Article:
Next week, the software giant is expected to host its annual Google I/O developers conference in San Francisco where it could talk more about the project. Google isn't resting on its laurels - past year the first open source bits of a new Google OS called Fuchsia appeared online.

While Fuchsia is nowhere near ready for public use, it does now have a user interface called Armadillo, and the folks at Ars Technica downloaded and compiled the Fuchsia UI into an Android APK and loaded it onto an Android device. For all those who want to try it, Kyle Bradshaw of HotFix.net has compiled Armadillo in a demo application so that all users can get the firsthand experience of these initial features of Google Fuchsia. Although the company has said anything about why it's developing Fuchsia, the seriousness with which it has approached the project could indicate that Google eventually plans to replace Android and Chrome with Fuchsia.

Images of Google 's new operating system - which is being built from the ground-up and may power the next-generation of smart devices - recently surfaced online.

While a timeline for Fuchsia remains unclear, the OS would be an entirely Google-built product free of Android's dependencies on Linux and the legal problems Java has presented Google. Google as already admitted to Fuchsia OS being compatible across devices - meaning a single OS for smartphones, tablets and laptops or PCs.

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Front and center is the user's profile image which, when tapped, can reveal a handful of quick settings for brightness and volume among others.That menu also has "Log Out" and "More" options, but it's unclear what those will do since nothing is working yet. Now, the OS has its own interface, which is based on card design like Google Now. It seems that Fuchsia OS is the Skynet of the future. The collection of apps or tasks is called "Stories" under Armadillo UI. So, you will be able to watch a video even while booking a cab or writing on the notepad. It's unlikely we'll know more any time soon, either.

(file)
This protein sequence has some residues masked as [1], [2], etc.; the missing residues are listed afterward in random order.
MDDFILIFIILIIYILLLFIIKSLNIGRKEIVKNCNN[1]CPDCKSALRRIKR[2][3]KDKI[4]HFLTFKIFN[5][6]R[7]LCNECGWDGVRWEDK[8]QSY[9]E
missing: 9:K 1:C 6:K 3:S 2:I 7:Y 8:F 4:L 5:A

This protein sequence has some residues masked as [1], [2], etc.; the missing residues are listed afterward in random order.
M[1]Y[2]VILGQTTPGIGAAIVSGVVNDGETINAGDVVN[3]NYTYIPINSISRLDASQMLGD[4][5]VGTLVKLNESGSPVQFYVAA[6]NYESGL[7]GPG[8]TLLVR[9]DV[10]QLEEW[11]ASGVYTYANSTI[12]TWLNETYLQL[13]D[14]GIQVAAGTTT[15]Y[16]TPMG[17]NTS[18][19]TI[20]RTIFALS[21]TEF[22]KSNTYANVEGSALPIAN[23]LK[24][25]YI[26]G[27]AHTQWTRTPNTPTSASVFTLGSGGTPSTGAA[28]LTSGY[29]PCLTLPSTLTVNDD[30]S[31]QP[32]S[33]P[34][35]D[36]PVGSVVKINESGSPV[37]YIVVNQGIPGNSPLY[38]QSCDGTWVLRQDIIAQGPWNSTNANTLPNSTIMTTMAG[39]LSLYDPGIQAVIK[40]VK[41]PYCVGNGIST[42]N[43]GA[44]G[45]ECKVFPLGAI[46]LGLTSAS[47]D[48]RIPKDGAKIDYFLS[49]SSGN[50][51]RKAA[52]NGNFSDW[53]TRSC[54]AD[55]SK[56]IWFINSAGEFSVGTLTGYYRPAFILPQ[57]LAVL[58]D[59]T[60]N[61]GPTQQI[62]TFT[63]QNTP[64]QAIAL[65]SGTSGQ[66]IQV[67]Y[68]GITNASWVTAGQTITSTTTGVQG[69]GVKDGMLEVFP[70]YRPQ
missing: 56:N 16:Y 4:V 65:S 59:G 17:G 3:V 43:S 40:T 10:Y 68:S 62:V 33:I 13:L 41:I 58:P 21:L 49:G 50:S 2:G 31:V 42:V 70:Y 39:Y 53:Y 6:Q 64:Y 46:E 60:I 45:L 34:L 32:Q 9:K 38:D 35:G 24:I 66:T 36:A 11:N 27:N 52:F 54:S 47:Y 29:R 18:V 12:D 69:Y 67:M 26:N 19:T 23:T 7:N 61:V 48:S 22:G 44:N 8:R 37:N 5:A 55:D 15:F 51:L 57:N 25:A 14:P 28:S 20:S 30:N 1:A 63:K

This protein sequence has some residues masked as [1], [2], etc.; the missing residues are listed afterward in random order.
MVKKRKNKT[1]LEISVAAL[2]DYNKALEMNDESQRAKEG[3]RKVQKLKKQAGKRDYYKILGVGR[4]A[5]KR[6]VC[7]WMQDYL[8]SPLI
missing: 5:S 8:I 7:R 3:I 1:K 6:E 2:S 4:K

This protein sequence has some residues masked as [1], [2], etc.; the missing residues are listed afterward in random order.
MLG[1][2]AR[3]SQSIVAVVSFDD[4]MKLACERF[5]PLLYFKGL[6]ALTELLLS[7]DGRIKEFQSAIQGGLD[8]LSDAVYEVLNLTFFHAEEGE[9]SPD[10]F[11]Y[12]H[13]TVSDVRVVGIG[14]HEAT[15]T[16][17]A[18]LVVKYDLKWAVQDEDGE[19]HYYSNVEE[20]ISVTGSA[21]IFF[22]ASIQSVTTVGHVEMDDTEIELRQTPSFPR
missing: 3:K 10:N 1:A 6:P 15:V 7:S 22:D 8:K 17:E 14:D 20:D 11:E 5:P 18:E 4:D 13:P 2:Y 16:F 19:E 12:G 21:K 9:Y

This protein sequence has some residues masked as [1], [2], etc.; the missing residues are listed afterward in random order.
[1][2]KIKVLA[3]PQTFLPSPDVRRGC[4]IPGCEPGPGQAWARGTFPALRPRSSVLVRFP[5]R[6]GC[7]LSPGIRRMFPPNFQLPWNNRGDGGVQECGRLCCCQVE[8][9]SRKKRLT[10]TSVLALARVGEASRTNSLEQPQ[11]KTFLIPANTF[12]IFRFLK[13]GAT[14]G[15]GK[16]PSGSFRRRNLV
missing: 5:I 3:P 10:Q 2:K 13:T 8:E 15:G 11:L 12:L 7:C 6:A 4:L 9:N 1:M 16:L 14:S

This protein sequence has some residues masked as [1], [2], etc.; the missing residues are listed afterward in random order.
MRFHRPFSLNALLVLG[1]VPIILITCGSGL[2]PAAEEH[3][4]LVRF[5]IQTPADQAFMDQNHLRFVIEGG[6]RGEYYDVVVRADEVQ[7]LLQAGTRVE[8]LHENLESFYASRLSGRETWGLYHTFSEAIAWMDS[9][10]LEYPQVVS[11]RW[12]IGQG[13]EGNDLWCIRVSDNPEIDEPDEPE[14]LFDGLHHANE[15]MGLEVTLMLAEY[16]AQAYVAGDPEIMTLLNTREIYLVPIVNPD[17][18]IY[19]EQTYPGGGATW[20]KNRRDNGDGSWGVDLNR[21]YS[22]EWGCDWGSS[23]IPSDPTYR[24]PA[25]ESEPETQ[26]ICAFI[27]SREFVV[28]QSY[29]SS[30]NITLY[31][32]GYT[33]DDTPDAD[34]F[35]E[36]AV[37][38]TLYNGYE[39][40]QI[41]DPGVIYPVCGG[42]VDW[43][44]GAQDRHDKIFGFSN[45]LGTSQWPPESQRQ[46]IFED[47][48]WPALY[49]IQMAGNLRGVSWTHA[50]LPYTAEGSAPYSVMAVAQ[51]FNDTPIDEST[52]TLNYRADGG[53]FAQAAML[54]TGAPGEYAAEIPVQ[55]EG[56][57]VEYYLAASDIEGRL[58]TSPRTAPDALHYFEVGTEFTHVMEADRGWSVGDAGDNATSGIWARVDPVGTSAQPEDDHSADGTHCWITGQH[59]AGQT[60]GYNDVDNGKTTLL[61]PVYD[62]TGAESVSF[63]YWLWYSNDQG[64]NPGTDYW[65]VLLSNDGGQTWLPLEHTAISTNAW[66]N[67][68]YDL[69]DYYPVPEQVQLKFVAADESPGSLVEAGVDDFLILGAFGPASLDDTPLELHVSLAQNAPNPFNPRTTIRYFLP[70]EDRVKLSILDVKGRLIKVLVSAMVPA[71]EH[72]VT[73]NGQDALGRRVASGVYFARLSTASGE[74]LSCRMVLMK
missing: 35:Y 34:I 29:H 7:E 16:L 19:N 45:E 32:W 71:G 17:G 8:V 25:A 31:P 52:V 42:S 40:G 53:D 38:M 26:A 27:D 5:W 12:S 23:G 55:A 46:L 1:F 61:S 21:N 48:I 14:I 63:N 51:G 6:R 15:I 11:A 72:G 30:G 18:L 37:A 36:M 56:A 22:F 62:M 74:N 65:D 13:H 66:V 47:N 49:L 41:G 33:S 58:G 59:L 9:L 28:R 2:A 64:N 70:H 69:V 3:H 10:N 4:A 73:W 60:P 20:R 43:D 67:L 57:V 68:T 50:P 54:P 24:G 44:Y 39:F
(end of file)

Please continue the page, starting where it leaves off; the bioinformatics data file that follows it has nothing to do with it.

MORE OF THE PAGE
This suggests that Fuchsia may not only grow to become a successor to Android, but something new that merges it with the desktop functionality of Chrome OS.

Tapping on the recent apps cards will launch it into full screen mode. This is slightly unsafe for Google as we can see with the recent, and possibly still ongoing Oracle vs Google legal stoush over Java.

Fuchsia could be that combo-operating system. Why do you guys think Google is building Fuchsia? .


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